Lactoferrin impact on gut microbiota in preterm infants with late-onset sepsis or necrotising enterocolitis: the MAGPIE mechanisms of action study

Nicholas Embleton*, Janet Berrington, Stephen Cummings, Jon Dorling, Andrew Ewer, Alessandra Frau, Edmund Juszczak, John Kirby, Christopher Lamb, Clare Lanyon, Lauren Lett, William McGuire, Christopher Probert, Stephen Rushton, Mark Shirley, Christopher Stewart, Gregory R. Young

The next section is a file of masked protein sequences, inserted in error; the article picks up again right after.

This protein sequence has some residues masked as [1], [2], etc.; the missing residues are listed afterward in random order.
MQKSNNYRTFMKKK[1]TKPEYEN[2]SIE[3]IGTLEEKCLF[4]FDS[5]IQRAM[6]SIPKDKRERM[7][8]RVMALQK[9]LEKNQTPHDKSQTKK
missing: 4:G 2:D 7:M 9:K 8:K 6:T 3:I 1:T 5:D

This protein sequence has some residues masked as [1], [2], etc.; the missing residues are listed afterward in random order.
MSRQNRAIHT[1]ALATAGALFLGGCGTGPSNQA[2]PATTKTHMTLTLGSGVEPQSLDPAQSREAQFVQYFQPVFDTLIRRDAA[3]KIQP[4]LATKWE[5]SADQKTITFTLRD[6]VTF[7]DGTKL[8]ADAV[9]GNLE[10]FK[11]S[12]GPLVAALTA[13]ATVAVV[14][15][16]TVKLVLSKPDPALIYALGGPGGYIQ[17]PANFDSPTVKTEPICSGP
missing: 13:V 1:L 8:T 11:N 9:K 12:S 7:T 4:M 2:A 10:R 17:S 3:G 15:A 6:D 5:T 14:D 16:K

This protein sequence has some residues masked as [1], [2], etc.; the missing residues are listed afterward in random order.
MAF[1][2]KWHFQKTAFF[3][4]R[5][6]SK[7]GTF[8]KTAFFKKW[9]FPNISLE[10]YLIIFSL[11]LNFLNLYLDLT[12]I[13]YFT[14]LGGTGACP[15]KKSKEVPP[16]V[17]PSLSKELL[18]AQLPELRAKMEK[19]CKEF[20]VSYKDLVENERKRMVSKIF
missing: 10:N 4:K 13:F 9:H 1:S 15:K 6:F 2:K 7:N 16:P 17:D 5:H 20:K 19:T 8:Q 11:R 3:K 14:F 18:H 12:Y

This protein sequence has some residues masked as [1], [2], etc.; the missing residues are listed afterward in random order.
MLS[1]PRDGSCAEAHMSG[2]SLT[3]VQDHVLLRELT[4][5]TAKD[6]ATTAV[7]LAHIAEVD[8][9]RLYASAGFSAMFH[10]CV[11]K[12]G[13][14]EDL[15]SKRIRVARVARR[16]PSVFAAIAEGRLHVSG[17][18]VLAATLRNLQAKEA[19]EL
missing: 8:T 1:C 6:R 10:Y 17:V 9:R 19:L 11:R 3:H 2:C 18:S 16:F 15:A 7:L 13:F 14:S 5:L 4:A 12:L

*Corresponding author for this work

Research output: Contribution to journalArticlepeer-review

Abstract